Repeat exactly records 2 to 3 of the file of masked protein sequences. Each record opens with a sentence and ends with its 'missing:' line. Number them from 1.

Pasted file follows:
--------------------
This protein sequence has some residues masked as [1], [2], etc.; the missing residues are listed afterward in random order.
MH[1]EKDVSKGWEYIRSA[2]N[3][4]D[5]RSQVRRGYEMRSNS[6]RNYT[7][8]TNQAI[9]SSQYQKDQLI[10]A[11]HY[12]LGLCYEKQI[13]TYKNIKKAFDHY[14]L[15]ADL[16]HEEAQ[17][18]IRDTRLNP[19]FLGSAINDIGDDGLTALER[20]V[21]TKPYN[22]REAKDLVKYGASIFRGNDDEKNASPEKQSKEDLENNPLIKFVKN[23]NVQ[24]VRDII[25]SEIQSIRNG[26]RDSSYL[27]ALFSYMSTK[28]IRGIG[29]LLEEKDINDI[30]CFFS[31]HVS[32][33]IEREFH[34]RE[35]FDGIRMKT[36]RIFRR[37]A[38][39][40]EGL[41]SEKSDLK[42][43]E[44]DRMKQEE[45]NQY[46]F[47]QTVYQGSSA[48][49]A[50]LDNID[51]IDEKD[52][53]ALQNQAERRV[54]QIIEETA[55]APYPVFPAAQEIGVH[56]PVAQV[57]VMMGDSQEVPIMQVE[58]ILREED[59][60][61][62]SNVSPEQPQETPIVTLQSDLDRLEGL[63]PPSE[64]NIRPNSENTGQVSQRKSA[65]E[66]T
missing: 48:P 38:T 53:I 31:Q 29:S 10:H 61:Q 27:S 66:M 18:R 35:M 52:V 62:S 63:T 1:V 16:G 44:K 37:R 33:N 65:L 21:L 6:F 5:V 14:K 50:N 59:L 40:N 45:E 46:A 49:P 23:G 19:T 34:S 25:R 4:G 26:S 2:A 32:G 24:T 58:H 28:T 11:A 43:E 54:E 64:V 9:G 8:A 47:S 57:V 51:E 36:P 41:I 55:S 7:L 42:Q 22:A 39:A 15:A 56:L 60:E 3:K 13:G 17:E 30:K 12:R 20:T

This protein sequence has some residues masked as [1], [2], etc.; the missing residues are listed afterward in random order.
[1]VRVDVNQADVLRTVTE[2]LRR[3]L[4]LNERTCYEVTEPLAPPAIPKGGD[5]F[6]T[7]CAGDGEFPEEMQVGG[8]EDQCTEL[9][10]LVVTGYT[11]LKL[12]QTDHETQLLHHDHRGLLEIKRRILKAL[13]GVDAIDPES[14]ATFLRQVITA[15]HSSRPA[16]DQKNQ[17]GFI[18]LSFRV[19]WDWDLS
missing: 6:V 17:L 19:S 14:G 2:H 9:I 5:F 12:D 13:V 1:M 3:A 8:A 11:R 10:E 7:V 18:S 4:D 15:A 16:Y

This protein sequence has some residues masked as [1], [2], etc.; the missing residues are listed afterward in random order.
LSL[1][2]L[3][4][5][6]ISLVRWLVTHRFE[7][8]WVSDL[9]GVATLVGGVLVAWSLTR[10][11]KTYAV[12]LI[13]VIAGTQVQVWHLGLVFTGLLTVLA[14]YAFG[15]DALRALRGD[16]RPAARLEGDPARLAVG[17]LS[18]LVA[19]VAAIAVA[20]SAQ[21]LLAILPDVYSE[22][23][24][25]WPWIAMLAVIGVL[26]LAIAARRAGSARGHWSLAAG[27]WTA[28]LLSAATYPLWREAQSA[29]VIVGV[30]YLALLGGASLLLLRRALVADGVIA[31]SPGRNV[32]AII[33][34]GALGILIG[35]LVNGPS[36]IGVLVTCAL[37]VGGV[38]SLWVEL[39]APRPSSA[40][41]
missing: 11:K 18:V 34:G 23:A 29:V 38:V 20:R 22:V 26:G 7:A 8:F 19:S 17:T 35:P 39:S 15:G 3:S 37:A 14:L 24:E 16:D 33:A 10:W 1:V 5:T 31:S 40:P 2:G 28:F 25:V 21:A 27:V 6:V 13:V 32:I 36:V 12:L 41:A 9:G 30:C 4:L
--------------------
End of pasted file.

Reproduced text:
This protein sequence has some residues masked as [1], [2], etc.; the missing residues are listed afterward in random order.
[1]VRVDVNQADVLRTVTE[2]LRR[3]L[4]LNERTCYEVTEPLAPPAIPKGGD[5]F[6]T[7]CAGDGEFPEEMQVGG[8]EDQCTEL[9][10]LVVTGYT[11]LKL[12]QTDHETQLLHHDHRGLLEIKRRILKAL[13]GVDAIDPES[14]ATFLRQVITA[15]HSSRPA[16]DQKNQ[17]GFI[18]LSFRV[19]WDWDLS
missing: 6:V 17:L 19:S 14:G 2:H 9:I 5:F 12:D 13:V 1:M 3:A 8:A 11:R 10:E 7:V 18:S 4:D 15:A 16:Y

This protein sequence has some residues masked as [1], [2], etc.; the missing residues are listed afterward in random order.
LSL[1][2]L[3][4][5][6]ISLVRWLVTHRFE[7][8]WVSDL[9]GVATLVGGVLVAWSLTR[10][11]KTYAV[12]LI[13]VIAGTQVQVWHLGLVFTGLLTVLA[14]YAFG[15]DALRALRGD[16]RPAARLEGDPARLAVG[17]LS[18]LVA[19]VAAIAVA[20]SAQ[21]LLAILPDVYSE[22][23][24][25]WPWIAMLAVIGVL[26]LAIAARRAGSARGHWSLAAG[27]WTA[28]LLSAATYPLWREAQSA[29]VIVGV[30]YLALLGGASLLLLRRALVADGVIA[31]SPGRNV[32]AII[33][34]GALGILIG[35]LVNGPS[36]IGVLVTCAL[37]VGGV[38]SLWVEL[39]APRPSSA[40][41]
missing: 11:K 18:V 34:G 23:A 29:V 38:V 20:R 22:V 26:G 7:A 8:F 19:S 17:T 35:P 39:S 15:G 3:S 37:A 14:L 24:E 16:D 33:A 10:W 1:V 5:T 31:S 40:P 2:G 28:F 25:V 21:A 27:V 6:V 13:V 32:I 36:V 12:L 41:A 9:G 30:C 4:L